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Message from the Country


Download links and information about Message from the Country by The Move. This album was released in 1971 and it belongs to Rock, Rock & Roll, Pop, Psychedelic genres. It contains 19 tracks with total duration of 01:16:10 minutes.

Artist: The Move
Release date: 1971
Genre: Rock, Rock & Roll, Pop, Psychedelic
Tracks: 19
Duration: 01:16:10
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No. Title Length
1. Message from the Country (Remastered) 4:52
2. Ella James (Remastered) 3:17
3. No Time (Remastered) 3:44
4. Don't Mess Me Up (Remastered) 3:15
5. Until Your Moma's Gone (Remastered) 5:08
6. It Wasn't My Idea to Dance (Remastered) 5:33
7. The Minister (Remastered) 4:33
8. Ben Crawley Steel Company (Remastered) 3:07
9. The Words of Aaron (Remastered) 5:31
10. My Marge (Remastered) 2:06
11. Tonight (Remastered) 3:20
12. Chinatown (Remastered) 3:11
13. Down On the Bay (Remastered) 4:17
14. Do Ya (Remastered) 4:06
15. California Man (Remastered) 3:38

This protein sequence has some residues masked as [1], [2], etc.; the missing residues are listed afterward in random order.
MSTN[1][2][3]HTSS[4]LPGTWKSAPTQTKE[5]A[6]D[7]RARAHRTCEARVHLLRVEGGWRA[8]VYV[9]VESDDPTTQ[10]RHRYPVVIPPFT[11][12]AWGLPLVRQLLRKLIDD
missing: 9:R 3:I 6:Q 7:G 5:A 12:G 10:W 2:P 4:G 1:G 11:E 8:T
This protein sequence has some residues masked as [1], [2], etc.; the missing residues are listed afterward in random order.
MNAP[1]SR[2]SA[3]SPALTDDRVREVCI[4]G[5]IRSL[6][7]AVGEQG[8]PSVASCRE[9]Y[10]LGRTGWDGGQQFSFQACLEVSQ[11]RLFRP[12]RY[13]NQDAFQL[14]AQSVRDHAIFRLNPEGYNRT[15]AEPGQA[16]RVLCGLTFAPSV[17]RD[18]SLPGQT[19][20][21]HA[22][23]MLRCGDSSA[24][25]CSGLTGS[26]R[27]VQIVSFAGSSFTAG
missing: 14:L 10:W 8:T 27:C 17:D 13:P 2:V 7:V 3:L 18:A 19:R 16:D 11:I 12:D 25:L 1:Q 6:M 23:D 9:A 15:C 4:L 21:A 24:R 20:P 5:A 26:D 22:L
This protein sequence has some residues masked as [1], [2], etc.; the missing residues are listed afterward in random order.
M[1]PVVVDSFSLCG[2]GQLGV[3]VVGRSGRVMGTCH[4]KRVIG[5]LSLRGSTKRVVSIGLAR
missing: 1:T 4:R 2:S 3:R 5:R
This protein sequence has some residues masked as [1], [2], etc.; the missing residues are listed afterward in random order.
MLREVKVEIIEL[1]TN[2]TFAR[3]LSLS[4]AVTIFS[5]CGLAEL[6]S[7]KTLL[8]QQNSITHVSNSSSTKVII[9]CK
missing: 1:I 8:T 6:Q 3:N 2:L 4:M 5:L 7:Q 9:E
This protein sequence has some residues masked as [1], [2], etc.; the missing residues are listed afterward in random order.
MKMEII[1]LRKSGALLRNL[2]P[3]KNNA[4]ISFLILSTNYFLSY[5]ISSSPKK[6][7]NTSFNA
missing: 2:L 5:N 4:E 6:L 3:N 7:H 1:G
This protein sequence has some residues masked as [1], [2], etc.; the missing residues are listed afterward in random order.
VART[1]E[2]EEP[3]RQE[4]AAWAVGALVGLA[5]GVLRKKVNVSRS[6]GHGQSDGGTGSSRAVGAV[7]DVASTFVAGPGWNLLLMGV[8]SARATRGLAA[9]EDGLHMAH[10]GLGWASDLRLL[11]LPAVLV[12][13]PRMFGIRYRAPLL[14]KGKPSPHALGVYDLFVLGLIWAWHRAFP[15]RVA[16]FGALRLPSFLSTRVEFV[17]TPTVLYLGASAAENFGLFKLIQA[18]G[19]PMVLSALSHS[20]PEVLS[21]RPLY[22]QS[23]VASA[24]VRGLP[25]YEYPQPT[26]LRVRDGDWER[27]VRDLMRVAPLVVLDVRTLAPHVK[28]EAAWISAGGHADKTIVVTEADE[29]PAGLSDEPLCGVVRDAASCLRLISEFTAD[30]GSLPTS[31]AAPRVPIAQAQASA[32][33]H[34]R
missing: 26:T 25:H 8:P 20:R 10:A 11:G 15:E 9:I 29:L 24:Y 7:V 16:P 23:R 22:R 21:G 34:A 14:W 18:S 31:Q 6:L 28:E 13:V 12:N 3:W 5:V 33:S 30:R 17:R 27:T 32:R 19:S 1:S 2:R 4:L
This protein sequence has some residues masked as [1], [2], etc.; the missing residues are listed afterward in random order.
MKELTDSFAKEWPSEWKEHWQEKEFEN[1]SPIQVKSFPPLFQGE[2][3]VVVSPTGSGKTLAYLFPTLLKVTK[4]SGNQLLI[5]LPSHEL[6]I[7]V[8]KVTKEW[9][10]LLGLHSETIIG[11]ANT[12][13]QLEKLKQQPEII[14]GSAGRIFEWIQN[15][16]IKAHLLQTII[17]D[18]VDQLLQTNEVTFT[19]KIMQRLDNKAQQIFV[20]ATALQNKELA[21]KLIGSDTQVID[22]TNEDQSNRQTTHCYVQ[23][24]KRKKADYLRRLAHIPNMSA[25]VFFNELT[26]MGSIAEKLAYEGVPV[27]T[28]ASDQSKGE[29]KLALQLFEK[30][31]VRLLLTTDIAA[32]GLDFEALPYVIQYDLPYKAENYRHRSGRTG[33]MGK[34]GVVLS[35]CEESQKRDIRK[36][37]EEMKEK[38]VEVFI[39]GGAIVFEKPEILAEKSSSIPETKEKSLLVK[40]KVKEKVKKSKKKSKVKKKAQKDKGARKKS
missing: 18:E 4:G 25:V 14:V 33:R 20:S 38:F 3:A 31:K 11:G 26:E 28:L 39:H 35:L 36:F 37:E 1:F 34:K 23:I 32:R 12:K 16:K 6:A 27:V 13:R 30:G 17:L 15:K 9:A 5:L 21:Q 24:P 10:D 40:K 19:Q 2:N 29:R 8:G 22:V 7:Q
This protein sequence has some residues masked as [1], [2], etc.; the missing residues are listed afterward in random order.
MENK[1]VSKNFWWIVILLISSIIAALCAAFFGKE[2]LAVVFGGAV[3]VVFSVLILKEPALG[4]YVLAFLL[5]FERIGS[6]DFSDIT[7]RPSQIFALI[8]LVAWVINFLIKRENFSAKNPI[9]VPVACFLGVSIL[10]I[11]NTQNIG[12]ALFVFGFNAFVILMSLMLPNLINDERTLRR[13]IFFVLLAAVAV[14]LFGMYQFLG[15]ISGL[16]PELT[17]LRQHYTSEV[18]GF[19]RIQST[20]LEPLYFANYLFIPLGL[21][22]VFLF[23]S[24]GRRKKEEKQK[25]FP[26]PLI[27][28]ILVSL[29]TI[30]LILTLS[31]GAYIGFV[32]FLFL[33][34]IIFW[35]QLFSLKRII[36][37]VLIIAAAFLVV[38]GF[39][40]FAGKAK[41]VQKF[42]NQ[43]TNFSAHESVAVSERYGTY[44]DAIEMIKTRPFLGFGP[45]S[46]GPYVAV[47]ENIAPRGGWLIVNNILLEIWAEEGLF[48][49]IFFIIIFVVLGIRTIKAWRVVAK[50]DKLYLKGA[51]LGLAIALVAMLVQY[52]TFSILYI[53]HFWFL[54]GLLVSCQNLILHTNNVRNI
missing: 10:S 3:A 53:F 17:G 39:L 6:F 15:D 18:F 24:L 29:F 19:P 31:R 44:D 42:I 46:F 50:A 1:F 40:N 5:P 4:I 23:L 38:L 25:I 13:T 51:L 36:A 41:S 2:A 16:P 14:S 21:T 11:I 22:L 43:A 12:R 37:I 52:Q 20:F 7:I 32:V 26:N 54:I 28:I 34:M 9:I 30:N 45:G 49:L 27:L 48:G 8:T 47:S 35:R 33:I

16. Don't Mess Me Up (Alternate Version) 3:25
17. The Words of Aaron (Alternate Version) 6:07
18. Do Ya (Alternate Version) 4:42
19. My Marge (Session Version) 2:18



In 1971, The Move was recording its last album just as founder Jeff Lynne was tracking Electric Light Orchestra's eponymous debut. But The Move didn't go out with a fizzle; Message from the Country was a complex and luxurious set that closed the band's last chapter like the grand finale of a fireworks display. Fans of ELO’s radio-charting version of “Do Ya” might want to skip straight to the song’s prototype, as it plays with a harder, rawer, no-nonsense mix of rock power that was later watered down with overdubs and string arrangements that took away from the original's strength. The opening title track plays as if Sir George Martin left Abbey Road Studios to approximate a new Beatles recording from a NASA laboratory—the jangly Rickenbacker guitar tones and post-Merseybeat harmonies sound mixed under a microscope and exaggerated beyond belief. Roy Wood’s “Until Your Mama’s Gone” is a rootsy romp with a big bouncy bass and a stompy glam-rock rhythm that hints at his later recordings as glitter-rock Wizzard deity.